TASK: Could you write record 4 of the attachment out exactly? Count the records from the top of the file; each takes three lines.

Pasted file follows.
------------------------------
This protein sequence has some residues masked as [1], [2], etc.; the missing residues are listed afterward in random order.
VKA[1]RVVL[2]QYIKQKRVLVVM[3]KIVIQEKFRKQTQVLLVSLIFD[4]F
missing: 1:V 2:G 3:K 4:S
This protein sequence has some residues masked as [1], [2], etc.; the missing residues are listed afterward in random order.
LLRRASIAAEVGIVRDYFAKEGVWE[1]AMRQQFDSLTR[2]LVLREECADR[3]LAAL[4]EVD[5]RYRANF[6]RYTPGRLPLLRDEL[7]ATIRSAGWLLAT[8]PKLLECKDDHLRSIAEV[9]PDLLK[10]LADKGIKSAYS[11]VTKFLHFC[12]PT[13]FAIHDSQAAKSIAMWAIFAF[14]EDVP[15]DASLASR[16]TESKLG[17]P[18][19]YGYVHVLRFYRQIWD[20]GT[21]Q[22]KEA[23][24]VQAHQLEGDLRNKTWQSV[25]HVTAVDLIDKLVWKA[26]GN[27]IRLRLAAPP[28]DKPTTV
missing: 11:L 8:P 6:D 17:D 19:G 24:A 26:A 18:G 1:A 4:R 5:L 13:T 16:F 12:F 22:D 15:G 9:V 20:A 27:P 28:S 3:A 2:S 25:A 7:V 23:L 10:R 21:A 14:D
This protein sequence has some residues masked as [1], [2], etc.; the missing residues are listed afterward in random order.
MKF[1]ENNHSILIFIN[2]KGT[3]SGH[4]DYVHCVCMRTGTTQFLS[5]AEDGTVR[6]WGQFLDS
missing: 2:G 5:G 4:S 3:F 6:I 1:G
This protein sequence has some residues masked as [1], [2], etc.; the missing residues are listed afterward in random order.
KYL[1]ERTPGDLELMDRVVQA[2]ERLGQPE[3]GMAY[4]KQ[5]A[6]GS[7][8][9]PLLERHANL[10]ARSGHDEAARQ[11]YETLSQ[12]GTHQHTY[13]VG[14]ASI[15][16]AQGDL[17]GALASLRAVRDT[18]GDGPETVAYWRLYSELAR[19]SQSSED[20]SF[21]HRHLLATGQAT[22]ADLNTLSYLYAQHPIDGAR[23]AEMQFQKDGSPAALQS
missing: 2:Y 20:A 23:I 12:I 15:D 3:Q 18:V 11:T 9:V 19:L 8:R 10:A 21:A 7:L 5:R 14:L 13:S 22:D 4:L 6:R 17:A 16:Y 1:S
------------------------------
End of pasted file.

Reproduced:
This protein sequence has some residues masked as [1], [2], etc.; the missing residues are listed afterward in random order.
KYL[1]ERTPGDLELMDRVVQA[2]ERLGQPE[3]GMAY[4]KQ[5]A[6]GS[7][8][9]PLLERHANL[10]ARSGHDEAARQ[11]YETLSQ[12]GTHQHTY[13]VG[14]ASI[15][16]AQGDL[17]GALASLRAVRDT[18]GDGPETVAYWRLYSELAR[19]SQSSED[20]SF[21]HRHLLATGQAT[22]ADLNTLSYLYAQHPIDGAR[23]AEMQFQKDGSPAALQS
missing: 2:Y 20:A 23:I 12:I 15:D 3:Q 18:V 11:T 9:V 19:L 8:R 10:A 21:A 7:L 5:R 14:L 13:S 22:D 4:L 6:R 17:A 16:Y 1:S